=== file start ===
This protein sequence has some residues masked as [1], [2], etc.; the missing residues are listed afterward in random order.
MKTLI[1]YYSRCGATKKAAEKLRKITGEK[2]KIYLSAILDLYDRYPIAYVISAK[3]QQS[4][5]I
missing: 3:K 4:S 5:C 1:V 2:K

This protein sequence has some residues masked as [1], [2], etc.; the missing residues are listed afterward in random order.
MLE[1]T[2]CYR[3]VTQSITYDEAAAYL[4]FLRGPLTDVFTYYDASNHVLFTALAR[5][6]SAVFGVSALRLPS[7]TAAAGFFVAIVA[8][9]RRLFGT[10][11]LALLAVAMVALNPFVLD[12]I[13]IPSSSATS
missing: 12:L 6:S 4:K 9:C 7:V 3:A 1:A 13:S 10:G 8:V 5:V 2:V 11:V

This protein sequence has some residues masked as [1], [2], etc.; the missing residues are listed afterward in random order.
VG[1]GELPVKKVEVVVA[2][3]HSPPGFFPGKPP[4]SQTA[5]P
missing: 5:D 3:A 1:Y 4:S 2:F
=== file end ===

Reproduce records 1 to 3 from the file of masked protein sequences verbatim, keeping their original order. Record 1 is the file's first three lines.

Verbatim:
This protein sequence has some residues masked as [1], [2], etc.; the missing residues are listed afterward in random order.
MKTLI[1]YYSRCGATKKAAEKLRKITGEK[2]KIYLSAILDLYDRYPIAYVISAK[3]QQS[4][5]I
missing: 3:K 4:S 5:C 1:V 2:K

This protein sequence has some residues masked as [1], [2], etc.; the missing residues are listed afterward in random order.
MLE[1]T[2]CYR[3]VTQSITYDEAAAYL[4]FLRGPLTDVFTYYDASNHVLFTALAR[5][6]SAVFGVSALRLPS[7]TAAAGFFVAIVA[8][9]RRLFGT[10][11]LALLAVAMVALNPFVLD[12]I[13]IPSSSATS
missing: 12:L 6:S 4:K 9:C 7:V 3:A 1:A 13:S 10:G 8:V 5:V 2:V 11:V

This protein sequence has some residues masked as [1], [2], etc.; the missing residues are listed afterward in random order.
VG[1]GELPVKKVEVVVA[2][3]HSPPGFFPGKPP[4]SQTA[5]P
missing: 5:D 3:A 1:Y 4:S 2:F